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Three Clarkson University Faculty Promoted

David M. Craig has been at Clarkson since 1977 and is currently an associate professor of humanities in the School of Liberal Arts and director of the University's Honors Program. Craig's professional interests are in the novel, contemporary American fiction and narrative theory. He has published the book Tilting at Mortality: Narrative Strategies in Joseph Heller's Fiction, as well as essays and articles in publications such as the CEA Critic, War Literature and the Arts, Aethlon, The Dickens Studies Annual and The Centennial Review.

Among other honors, Craig has received the Outstanding Teaching Award from the St. Lawrence Section of the American Society for Engineering Education, the Clarkson University Distinguished Teaching Award, and the Clarkson Student Association Outstanding Teaching Award. He was also a senior Fulbright lecturer at the University of Nis in Yugoslavia. Craig received his Ph.D. in prose fiction genre and his A.B. in English from the University of Notre Dame, and his M.A. in English from the University of Nebraska.

Mark N. Glauser came to Clarkson University in 1987 and is now an associate professor of mechanical and aeronautical engineering in the School of Engineering. Glauser's professional interests include turbulence, dynamical systems, aerodynamics, heat transfer, acoustics, applied mathematics, and signal processing and instrumentation. He has co-edited Eddy Structure Identification in Free Turbulent Shear Flows, and special issues of Theoretical and Computational Fluid Dynamics, and Applied Scientific Research, as well as co-writing many articles in publications like Turbulent Shear Flows, Advances in Turbulence and Turbulence and Coherent Structures.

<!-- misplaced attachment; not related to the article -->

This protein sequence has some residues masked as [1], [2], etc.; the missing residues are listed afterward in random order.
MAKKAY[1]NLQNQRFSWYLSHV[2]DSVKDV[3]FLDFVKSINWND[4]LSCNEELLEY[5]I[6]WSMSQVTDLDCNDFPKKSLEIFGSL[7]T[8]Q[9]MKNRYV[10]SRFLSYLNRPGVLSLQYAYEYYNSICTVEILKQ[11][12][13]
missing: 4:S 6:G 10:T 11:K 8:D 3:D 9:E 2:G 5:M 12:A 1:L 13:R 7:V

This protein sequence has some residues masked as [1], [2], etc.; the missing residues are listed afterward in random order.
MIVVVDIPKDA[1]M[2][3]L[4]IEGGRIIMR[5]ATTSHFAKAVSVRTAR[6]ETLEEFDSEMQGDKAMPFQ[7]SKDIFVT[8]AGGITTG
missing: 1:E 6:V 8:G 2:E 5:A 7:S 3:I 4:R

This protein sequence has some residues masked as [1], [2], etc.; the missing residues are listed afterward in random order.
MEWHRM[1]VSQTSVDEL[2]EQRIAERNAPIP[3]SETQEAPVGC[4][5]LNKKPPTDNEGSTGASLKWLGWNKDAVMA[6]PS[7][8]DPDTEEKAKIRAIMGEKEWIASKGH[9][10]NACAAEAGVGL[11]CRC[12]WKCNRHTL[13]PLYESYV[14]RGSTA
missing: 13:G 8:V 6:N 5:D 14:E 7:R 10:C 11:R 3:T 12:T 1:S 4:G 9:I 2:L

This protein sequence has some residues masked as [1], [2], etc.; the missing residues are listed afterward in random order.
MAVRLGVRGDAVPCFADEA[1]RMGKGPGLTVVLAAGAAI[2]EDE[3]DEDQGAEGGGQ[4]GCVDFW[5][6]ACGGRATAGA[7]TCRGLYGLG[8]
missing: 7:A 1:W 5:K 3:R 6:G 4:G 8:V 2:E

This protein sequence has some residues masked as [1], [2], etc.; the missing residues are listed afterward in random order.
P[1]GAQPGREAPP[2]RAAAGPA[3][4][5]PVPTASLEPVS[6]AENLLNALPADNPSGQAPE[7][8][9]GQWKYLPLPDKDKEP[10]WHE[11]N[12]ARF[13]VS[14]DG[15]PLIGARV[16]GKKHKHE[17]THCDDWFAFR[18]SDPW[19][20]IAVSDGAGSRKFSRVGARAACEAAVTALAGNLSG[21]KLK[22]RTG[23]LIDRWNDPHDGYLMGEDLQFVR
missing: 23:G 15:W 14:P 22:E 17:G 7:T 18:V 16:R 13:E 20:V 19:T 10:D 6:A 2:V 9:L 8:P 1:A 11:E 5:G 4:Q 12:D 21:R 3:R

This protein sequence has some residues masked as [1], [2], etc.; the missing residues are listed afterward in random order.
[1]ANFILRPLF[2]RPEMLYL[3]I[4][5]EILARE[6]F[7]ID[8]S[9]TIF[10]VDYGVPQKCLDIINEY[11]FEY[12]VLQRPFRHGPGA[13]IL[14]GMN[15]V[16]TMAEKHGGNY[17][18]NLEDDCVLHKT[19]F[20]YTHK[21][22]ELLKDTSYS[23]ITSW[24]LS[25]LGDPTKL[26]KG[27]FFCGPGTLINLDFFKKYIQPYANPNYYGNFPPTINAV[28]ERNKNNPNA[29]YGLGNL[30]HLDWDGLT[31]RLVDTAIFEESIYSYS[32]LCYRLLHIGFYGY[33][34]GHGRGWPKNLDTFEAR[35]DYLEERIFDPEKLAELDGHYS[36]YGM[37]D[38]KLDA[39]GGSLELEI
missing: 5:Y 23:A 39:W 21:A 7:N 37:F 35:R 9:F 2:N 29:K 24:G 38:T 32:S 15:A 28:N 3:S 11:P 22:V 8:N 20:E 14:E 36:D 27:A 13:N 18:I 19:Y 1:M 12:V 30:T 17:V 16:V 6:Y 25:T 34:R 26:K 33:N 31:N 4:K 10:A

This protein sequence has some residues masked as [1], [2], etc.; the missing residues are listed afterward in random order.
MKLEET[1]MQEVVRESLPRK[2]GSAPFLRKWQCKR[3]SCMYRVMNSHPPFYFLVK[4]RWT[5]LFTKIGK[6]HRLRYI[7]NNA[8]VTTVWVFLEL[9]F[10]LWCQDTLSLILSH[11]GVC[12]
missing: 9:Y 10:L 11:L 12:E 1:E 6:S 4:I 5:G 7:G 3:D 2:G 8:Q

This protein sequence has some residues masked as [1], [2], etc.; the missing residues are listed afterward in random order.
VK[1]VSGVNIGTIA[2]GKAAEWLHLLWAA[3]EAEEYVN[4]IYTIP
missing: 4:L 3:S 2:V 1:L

Among other honors, Glauser was a Fulbright fellow at CEAT/LEA at the University of Poitiers in France, a senior research scientist at NASA Langley, is listed in Who's Who in Science and Engineering, was twice named Outstanding Adviser at Clarkson, and received Clarkson's Phalanx Commendable Service Award this spring. He received his Ph.D. in fluid dynamics and his B.S. in mechanical engineering from the University at Buffalo.

Among other honors, Lynch has received many grants from the National Science Foundation. He was an organizer of two major activities of the Special Year in Logic and Algorithms, held at the DIMACS (Discrete Mathematics and Computer Science) Center on the Rutgers University Campus, during 1995-1996. The first was the inaugural event of the Special Year, a week-long series of tutorials on finite model theory, in which he was also a principal lecturer. The second was the workshop on Logic and Random Structures. Lynch received both his Ph.D. and M.A. in mathematics from the University of Colorado and his S.B. in mathematics from the Massachusetts Institute of Technology.

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